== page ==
Retrofitting Legacy Code for Security
Somesh Jha - University of Wisconsin
Jan 19, 2011Size: 446.4MB
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AbstractResearch in computer security has historically advocated Design for
Security, the principle that security must be proactively integrated
into the design of a system. While examples exist in the research
literature of systems that have been designed for security, there are
few examples of such systems deployed in the real world. Economic and
practical considerations force developers to abandon security and
focus instead on functionality and performance, which are more
tangible than security. As a result, large bodies of legacy code often
have inadequate security mechanisms. Security mechanisms are added to
legacy code on-demand using ad hoc and manual techniques, and the
resulting systems are often insecure.
This talk advocates the need for techniques to retrofit
systems with security mechanisms. In particular, it focuses on the
problem of retrofitting legacy code with mechanisms for authorization
policy enforcement. It introduces a new formalism, called
fingerprints, to represent security-sensitive operations. Fingerprints
are code templates that represent accesses to security-critical
resources, and denote key steps needed to perform operations on these
resources. This talk develops both fingerprint mining and
fingerprint matching algorithms.
Fingerprint mining algorithms discover fingerprints of
security-sensitive operations by analyzing source code. This
talk presents two novel algorithms that use dynamic program
analysis and static program analysis, respectively, to mine
fingerprints. The fingerprints so mined are used by the fingerprint
matching algorithm to statically locate security-sensitive
operations. Program transformation is then employed to statically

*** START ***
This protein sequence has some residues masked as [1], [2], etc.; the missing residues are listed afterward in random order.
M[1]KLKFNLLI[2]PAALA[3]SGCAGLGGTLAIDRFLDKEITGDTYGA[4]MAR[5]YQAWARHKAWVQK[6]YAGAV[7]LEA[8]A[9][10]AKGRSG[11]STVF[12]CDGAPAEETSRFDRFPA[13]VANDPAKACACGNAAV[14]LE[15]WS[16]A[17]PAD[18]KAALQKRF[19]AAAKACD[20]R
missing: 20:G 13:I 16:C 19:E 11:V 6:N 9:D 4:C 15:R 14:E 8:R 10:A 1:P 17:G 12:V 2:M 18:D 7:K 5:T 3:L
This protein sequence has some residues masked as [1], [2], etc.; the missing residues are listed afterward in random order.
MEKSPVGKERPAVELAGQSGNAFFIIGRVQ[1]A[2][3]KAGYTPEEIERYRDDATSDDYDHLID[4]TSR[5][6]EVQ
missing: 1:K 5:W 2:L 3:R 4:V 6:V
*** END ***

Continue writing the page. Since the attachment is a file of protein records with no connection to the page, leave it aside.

modify source code by adding authorization policy lookups at each
location that performs a security-sensitive operation.
These techniques have been applied to three real-world systems. These
case studies demonstrate that techniques based upon program analysis
and transformation offer a principled and automated alternative to the
ad hoc and manual techniques that are currently used to retrofit
legacy software with security mechanisms. Time permitting, we will
talk about other problems in the context of retrofitting legacy code
for security. I will also indicate where ideas from model-checking
have been used in this work.
About the SpeakerSomesh Jha received his B.Tech from Indian Institute of Technology,
New Delhi in Electrical Engineering. He received his Ph.D. in Computer
Science from Carnegie Mellon University in 1996. Currently, Somesh Jha
is a Professor in the Computer Sciences Department at the
University of Wisconsin (Madison), which he joined in 2000. His work
focuses on analysis of security protocols, survivability analysis,
intrusion detection, formal methods for security, and analyzing
malicious code. Recently he has also worked on privacy-preserving
protocols. Somesh Jha has published over 100 articles in highly-refereed
conferences and prominent journals. He has won numerous best-paper awards.
Somesh also received the NSF career award in 2005.
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